I worked as a MA in a free clinic for a couple of months and it was super interesting. I also had the pleasure of being able to different labs such as a urine dip test and I would draw blood. So I think how much you get out of being an MA depends on what kind of environment you work in.
Do you have to have a license? Eh, not necessarily. Some offices will hire you and train you on site for the job. Some places do want you to have the MA license which takes longer to get than a CNA. So I would do so research before deciding if you want to be an MA
The reason I included this after my top three is that not every school accepts it as patient contact hours (i.e. Northeastern). Technically, you’re not touching the patient. Its more of you following around a provider and writing down in the EMR what they are doing and finding in the patient. However, you learn a TON about how to take a history, how to write a note, what kind of questions to ask a patient, and what different diseases present as.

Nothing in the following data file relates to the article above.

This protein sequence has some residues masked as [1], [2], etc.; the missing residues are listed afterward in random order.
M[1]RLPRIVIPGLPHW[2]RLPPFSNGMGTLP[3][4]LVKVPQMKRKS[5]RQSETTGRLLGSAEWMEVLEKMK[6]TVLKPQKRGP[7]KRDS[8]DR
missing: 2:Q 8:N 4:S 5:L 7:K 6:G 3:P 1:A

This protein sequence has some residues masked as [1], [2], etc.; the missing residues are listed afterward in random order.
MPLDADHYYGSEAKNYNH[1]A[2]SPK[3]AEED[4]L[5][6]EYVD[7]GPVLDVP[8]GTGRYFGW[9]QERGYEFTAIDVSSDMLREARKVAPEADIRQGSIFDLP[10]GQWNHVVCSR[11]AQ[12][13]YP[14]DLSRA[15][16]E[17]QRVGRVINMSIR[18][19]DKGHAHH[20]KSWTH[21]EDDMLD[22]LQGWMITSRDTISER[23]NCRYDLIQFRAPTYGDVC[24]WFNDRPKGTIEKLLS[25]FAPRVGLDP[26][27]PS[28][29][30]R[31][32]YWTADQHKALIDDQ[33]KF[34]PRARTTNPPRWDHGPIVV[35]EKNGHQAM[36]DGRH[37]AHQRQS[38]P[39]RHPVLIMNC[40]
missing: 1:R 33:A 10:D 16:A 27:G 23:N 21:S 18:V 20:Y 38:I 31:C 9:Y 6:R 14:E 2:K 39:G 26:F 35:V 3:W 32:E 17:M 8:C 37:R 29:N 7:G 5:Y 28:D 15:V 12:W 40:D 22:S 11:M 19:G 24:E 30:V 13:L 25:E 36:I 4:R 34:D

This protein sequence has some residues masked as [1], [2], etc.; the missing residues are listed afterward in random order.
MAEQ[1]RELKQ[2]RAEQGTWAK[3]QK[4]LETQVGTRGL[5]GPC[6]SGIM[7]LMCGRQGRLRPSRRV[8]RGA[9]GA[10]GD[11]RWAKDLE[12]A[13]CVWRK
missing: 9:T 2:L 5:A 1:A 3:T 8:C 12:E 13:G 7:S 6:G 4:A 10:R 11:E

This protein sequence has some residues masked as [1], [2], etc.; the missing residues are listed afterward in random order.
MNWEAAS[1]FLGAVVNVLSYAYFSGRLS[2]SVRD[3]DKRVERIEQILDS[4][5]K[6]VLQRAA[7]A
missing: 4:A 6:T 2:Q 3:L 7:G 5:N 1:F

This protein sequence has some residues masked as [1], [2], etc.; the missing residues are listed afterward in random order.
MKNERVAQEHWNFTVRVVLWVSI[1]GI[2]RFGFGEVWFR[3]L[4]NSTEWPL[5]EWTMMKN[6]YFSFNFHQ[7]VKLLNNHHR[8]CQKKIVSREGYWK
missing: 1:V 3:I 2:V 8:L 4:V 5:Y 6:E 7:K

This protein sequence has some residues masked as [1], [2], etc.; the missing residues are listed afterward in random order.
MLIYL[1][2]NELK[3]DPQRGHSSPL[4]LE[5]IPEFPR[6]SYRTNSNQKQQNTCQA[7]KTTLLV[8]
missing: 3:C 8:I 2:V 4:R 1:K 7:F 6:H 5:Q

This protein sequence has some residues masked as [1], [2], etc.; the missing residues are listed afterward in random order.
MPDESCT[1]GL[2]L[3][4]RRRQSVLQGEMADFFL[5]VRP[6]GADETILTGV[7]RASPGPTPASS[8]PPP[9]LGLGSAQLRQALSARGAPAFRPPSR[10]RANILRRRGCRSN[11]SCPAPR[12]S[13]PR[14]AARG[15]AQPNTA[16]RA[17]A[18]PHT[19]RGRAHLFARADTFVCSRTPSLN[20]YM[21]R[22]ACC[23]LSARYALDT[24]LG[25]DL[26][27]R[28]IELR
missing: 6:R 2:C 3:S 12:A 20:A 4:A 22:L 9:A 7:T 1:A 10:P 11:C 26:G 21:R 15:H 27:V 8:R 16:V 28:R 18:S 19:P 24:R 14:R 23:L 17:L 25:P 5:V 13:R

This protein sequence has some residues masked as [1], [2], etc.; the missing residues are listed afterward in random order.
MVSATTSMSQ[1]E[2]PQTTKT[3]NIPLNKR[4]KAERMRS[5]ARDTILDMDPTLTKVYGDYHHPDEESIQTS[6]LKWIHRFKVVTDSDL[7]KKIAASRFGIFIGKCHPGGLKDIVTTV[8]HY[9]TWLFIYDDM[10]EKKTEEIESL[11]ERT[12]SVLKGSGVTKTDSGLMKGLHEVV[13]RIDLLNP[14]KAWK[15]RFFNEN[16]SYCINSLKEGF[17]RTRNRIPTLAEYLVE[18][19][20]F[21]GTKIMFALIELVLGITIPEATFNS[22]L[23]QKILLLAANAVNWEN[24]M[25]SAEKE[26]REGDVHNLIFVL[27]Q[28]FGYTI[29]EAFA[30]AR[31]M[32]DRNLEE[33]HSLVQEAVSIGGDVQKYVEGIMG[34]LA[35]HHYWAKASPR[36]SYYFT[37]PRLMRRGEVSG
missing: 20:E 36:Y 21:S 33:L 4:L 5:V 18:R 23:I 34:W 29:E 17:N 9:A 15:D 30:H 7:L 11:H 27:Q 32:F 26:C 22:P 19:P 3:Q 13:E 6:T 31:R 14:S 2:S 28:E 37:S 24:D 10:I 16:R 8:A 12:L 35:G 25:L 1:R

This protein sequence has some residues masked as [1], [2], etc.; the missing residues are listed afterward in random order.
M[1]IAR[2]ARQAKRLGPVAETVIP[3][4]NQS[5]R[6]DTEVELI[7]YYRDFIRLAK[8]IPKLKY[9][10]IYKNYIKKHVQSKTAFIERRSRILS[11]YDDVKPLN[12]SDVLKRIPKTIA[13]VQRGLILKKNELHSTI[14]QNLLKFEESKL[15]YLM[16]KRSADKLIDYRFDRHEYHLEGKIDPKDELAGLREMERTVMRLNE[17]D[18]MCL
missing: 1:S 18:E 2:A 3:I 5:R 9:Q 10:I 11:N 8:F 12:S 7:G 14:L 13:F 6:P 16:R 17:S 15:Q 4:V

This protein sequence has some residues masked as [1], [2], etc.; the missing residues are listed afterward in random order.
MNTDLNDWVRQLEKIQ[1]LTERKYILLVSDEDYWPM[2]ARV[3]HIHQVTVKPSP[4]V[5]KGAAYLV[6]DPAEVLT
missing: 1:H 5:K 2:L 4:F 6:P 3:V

Normally, you need no kind of special education for Scribing. You would just apply for the job and be trained on site
A quote from my classmate: “Scribing is great to just absorb medical knowledge by osmosis and depending on where you work can potentially give you a lot of exposure to different patients/providers/medical environments. At least for me, it was through scribing that I decided to become a PA. Also great for networking if you want to work as a provider in the same area you scribed.You also have the very first-world problem of having too *many* people you could ask for letters of recommendation.”
SO, what does that mean for you? Well, it means you have lots of options to consider before deciding what route to go when getting your patient care experience.
Obviously, I didn’t talk about every pro and con related to the job, and there are a lot of different things I didn’t mention. But this should hopefully give you a basic idea of what each job is like.
If there is something specific you think I should talk about, feel free to reach me through the contact page.